It's never too late to get financially fit
Published 08/04/2015 | 02:30
I recently attended one of the Get Farm Financially Fit 2015 events, in Thurles, Co Tipperary and it was a very informative experience.
While yours truly had a small involvement, in facilitating a panel discussion, I'm not trying to claim any part its success.
Rather it brought together a team of good speakers who gave succinct presentations and panellists who spoke freely and honestly.
There was also a lot of useful information on the stands hosted by the 20-plus semi-state and private organisations that teamed up with Teagasc in the running of these events, which were aimed at helping farmers take better control of their finances.
Teagasc economist Trevor Donnellan said the need for farm financial fitness arises for three different reasons - income volatility, investment and farm viability.
Survey results he presented showed how farmers themselves rate the risks they face as follows: market (movement in prices and input costs), production (e.g. adverse weather), personal (accident), institutional (farm subsidies) and financial (interest rate changes).
In terms of investment, dairying is the hot subject at the moment and, if milk output is to increase by the projected 50pc over the next five years, it is estimated that this will require on-farm investment of €1.5bn.
In terms of viability, Teagasc research shows that over one third of farm households have incomes below the minimum wage, where they do not have an off-farm job.
The first step to getting your farm financially fit is to identify the current state of your finances and Teagasc have come up with a checklist.
The full list is available www.farmfinancialfitness.ie website. The items include 'do you read your bank statement on a monthly basis', 'how many days were you in overdraft in 2014?' and 'are you using the skills of family members to help manage your finances?'
Teagasc's Mary Ryan suggested that none of us are claiming all that we are entitled to, whether that is in the terms of tax credits or reliefs, etc.
The more I thought about this the more I realised that she is probably right.
These things are changing constantly so you could be losing out unless you have a very vigilant accountant or financial adviser.
Tom Dawson. president of the Agricultural Consultants Association, pointed out that a lot of people depend on their bank or accountant for their financial advice but he suggested that they are not necessarily best placed to give it.
Mary said about one-third of those eligible for farm income supplement or farm assist are not claiming them.
Advice on these matters is available from a number of agencies including Citizens Information. She also advised a visit to Bonkers.ie to identify savings on utilities such as electricity.
Another agency which has relatively recently become involved in the agricultural sector is the Money Advice and Budgeting Service (MABS). It has drawn up a single A4 page budget sheet on which all income and expenditure can be recorded.
Interestingly, Mairéad Lavery of Irish Country Living magazine said research has shown that the very exercise of documenting how much you spend works to reduce spending.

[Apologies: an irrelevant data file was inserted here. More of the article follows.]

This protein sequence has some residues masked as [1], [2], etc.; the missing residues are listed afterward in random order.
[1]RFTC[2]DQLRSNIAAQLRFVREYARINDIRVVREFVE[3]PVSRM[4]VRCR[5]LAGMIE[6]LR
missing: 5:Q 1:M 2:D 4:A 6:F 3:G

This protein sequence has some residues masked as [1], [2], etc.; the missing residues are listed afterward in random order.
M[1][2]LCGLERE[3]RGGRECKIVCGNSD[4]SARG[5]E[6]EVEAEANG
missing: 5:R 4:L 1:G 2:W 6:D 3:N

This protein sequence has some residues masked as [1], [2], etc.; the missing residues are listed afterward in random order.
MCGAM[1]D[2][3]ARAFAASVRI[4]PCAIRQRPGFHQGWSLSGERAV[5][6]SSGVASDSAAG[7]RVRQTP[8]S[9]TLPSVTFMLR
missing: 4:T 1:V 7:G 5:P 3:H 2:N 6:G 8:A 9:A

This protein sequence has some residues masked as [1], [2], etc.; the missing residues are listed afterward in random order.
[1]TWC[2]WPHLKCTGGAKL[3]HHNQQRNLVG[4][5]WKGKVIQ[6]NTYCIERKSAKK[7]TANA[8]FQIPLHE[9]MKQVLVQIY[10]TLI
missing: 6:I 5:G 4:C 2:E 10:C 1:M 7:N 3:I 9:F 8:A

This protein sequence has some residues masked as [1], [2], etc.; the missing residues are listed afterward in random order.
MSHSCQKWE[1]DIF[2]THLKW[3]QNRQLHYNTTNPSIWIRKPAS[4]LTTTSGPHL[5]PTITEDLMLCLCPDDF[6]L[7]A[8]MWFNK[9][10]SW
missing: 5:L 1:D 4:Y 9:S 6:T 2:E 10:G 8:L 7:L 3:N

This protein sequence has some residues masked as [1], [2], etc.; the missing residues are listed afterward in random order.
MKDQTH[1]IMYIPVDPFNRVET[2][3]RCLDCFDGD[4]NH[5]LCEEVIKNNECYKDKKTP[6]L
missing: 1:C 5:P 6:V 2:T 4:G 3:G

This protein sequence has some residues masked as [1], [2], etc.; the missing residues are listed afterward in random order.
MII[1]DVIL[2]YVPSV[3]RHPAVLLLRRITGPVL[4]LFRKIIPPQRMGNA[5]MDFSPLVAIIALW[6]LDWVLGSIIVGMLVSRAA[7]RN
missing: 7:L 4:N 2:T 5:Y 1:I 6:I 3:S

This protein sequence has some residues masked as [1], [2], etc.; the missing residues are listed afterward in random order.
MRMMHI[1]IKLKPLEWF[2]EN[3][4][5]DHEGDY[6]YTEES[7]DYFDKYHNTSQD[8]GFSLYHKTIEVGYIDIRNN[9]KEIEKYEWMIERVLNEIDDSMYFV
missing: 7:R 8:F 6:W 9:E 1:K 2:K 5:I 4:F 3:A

Apart from obvious culprits such as smoking and drinking, items such as the lotto and pets can soak up a surprising amount of cash.
Paying for children's education, especially at third level, is a big challenge on many farms and Mairéad described how, when their twins were born, she decided that she would put away the children's allowance every month.
She soon found that she was only able to save one of them but, nonetheless when the time came round, it was enough to put one of the children through college.
Something which has not got a lot of coverage is that, as ICMSA deputy president Pat McCormack pointed out, while direct payments to many farmers will be increasing this year, many others in what would traditionally be considered the more prosperous parts of the country, are facing significant reductions in their basic payment.
IFAC accountant Billy Holland detailed recent changes in agri-taxation, including those aimed at improving young farmers' access to land.
It is only when you hear a broad presentation like this that people might consider things that would never have entered their minds.
For example, a landowner can earn up to €40,000a year tax free (though it is subject to PRSI and USC) on land leased out over 15 years.
If the land is in joint ownership, both owners are eligible for the income tax exemption.
Looking to the future Pat O'Meara of AIB Nenagh said volatility would become the new norm.
Over the next three years, one-third of farmers they surveyed plan to make investment.
Over 40pc of this will be in upgrading infrastructure, 36pc plan to upgrade machinery/equipment, while 26pc plan to increase output capacity without increasing land.
At one point, Pat put up a loan repayment schedule over different time periods, from 5 to 20 years.
The first thing I started doing is mentally comparing the total cost of the longer terms with the shorter ones. I expect I am not alone in this but my natural instinct is to want to pay off debt as quickly as possible but this can cause cash flow problems.
There were over 100 people present at the event and the nature and extent of the information presented is the sort that really needs to be experienced first-hand.
Anyone there in a personal capacity was already on the right road.
To use the underlying physical analogy of the event, I expect we only really get the benefits of financial fitness, the sense of well-being, strength and resilience, when we have actually become fit.
As Teagasc's Cathal O'Donoghue pointed out, while it is never too early to plan, it is also never too late.